The NEC µPD7720 is the name of fixed point digital signal processors from NEC (currently Renesas Electronics). Announced in 1980, it became, along with the Texas Instruments TMS32010, one of the most popular DSPs of its day.
In the late 1970s, telephone engineers were attempting to create technology with sufficient performance to enable digital touch-tone dialing. Existing digital signal processing solutions required over a hundred chips and consumed significant amounts of power. Intel responded to this potential market by introducing the Intel 2920, and integrated processor that, while it had both digital-to-analog and analog-to-digital converters, lacked additional features (such as a hardware multiplier) that would be found in later processors. Announcements for the first "real" DSPs, the NEC µPD7720 and the Bell Labs DSP-1 chip, occurred the following year at the 1980 IEEE International Solid-State Circuits conference. The µPD7720 first became available in 1981 and commercially available in late 1982 at a cost of 600 USD each (approx. $1,500 today). Beyond their initial use in telephony, these processors found applications in disk drive and graphics controllers, speech synthesis and modems.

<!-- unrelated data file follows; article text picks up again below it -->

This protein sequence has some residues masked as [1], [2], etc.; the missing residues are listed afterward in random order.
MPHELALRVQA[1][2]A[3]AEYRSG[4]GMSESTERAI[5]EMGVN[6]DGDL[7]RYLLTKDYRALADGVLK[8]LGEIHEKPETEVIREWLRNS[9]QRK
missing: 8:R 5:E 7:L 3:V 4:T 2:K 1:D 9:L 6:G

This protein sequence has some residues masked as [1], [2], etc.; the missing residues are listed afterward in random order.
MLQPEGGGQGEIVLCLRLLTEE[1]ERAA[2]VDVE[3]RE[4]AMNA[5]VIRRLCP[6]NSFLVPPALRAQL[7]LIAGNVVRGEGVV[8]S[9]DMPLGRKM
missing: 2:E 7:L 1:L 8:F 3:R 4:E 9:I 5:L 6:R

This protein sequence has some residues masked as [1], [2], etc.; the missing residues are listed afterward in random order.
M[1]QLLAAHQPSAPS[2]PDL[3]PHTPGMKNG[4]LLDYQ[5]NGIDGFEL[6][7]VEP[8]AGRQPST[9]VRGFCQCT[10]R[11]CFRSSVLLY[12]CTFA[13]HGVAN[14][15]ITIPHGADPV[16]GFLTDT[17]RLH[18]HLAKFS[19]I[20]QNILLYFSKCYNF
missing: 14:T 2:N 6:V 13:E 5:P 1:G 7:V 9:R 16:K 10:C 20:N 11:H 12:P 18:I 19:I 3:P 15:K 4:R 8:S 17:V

Detailed descriptions of the µPD7720 architecture are found in Chance (1990), Sweitzer (1984) and Simpson (1984). Briefly, the NEC µPD7720 runs at 4 MHz frequency with 128-word data RAM, 512-word data ROM, and 512-word program memory, which has VLIW-like instruction format, enabling all of ALU operation, address register increment/decrement operation, and move operation in one cycle.
The NEC µPD77C25, which succeeded the µPD7720, runs at 8 MHz frequency with 256-word data RAM, 1,024-word data ROM, and 2,048-word program memory.
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Datasheets for the UPD7720A, UPD7720AC and UPD7720AD are available here.